The Ely Times

The meeting began with reports of monthly activities going on in the City of Ely.  Mark Bassett, director of the Nevada Northern Railway, gave a monthly report for the railway. Bassett noted they have the  2019 schedule up early, they counted up 916 events that can be booked online in addition to 500 room nights of lodging available. Ridership was reported for August with a decrease of 461 passengers compared to last year, but still a number of 1,326 riders. September has increased by 25 more percent than last years numbers. To date, the NNRY reported a ridership of 8,118 for this year.

An agenda item put on the agenda by Councilman Kurt Carson for discussion for possible action or direction to city staff regarding whether to continue the recycling contract or negotiate the recycling contract with Paul Holdaway, owner of Outwest Excavating.

Holdaway sent an email to Jennifer Lee, deputy clerk, requesting her to read it to the city council. The email said, “It has become apparent that some members of the city council and city staff have made the contract between the city of Ely and Outwest Excavation a personal matter.  Therefore regardless of what recommendation the council makes, any and all post changes will need to be submitted in writing to the Law Office of Barry Clarkson, legal counsel for Outwest Excavating. Outwest will expect the City of Ely to stand behind the contract which is already in place and is binding until January 2020.”

The motion was made an approved unanimously to review the contract.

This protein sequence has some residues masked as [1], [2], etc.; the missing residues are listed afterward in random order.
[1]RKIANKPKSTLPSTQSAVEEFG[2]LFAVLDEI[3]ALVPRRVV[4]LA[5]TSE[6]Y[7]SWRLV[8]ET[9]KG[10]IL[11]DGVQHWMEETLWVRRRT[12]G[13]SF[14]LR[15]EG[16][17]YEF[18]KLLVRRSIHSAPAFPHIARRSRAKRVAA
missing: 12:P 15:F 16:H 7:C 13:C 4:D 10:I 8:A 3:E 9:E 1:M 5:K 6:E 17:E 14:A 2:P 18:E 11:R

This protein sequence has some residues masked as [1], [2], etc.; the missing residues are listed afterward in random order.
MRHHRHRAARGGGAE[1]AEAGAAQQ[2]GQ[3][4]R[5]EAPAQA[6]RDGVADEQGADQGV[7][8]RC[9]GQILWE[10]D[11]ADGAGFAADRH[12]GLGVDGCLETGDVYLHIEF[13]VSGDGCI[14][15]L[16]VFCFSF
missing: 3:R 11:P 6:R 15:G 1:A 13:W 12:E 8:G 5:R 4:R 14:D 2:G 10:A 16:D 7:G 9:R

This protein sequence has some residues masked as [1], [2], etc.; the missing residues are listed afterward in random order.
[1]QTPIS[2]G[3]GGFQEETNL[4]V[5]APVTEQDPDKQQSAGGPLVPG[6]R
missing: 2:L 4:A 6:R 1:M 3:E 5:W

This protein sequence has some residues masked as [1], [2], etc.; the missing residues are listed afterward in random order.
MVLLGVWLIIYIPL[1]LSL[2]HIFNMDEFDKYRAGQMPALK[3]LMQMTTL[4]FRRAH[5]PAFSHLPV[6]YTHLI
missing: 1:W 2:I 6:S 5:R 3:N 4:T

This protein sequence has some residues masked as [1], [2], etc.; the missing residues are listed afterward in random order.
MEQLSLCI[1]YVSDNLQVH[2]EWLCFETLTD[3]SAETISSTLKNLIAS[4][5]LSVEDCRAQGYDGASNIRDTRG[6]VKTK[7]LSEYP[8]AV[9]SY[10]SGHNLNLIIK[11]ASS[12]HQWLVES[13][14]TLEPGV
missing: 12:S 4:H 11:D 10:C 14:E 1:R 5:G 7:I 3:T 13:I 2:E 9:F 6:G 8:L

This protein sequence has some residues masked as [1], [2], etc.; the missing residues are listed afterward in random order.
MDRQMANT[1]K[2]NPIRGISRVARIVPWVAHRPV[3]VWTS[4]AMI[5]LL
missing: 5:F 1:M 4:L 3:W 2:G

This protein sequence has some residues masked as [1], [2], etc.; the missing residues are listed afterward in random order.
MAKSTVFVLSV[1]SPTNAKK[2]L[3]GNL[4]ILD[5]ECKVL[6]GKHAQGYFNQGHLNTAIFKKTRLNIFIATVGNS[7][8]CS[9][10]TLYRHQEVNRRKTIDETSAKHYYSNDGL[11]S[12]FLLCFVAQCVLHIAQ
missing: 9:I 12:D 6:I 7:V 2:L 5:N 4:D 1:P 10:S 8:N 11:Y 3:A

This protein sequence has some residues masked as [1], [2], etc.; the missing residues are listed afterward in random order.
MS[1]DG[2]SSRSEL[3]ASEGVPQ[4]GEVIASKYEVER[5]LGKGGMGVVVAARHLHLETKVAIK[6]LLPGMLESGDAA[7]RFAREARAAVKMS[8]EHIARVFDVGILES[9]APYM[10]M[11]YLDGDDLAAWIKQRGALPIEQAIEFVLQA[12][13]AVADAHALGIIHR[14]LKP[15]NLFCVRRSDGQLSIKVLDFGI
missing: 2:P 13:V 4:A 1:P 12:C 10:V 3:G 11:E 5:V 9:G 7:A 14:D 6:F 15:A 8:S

Approval was also granted for the Steptoe Valley Trap, Skeet and Target Club’s to build a building at the club’s site. They recently completed a grant application with Nevada Department Of Wildlife for construction of a building for purposes of hunter safety education and other community activities.

“I don’t know much about this, I was hoping someone from the club would be here tonight, but I know Chuck (Odgers) knows quite a bit about it,” Carson said.

Odgers said, “I talked with Bill Ricci, NDOW has a $350,000 grant that they would like to give to the Steptoe Valley skeet club, where they will build a building that’s primarily used for Hunters Safety courses.

“It will improve our property that they have a lease on. Their looking for approval, the grant does require that if the trap club does fold, that the city would take over that and responsibilities for that building.”

Odgers also noted that he has made several attempts to reach out to NDOW, to inquire what they wanted other than a letter of recommendation, and he had not received a phone call back. Odgers said, “nonetheless this is $350,000 for a building to be installed to improve the area.”

The motion was approved unanimously.

Approval of the first reading to Ordinance 715 establishing the City of Ely’s recreational marijuana rules, setting fees and zoning requirements. Odgers explained to the Mayor Melody VanCamp and the council that there were some particular provisions that they needed to be aware of “limitations under the ordinance will allow one recreational license, and that one recreational license needs to be connected with a medical marijuana certificate issued by the state. Until such time if the population of Ely reaches a population of 20,000 or more at which time the City of Ely shall could request an additional license.”

The mayor commended John Mueller with Acres Dispensary on his success in obtaining a license through the Nevada Department of Taxation.

Mueller was present at the meeting and commented on how the process worked and how excited he was to be approved,  “We were successful in the five applications that were submitted. and were very excited about that, very excited to be part of the community.”

A letter was also approved to send to the Nevada Department of Taxation to notify potential application of the City of Ely’s intent to pass Ordinance 715.

Another agenda item from the mayor was to review the recommendations of the installation of two stop signs on Avenue C at East 15th Street.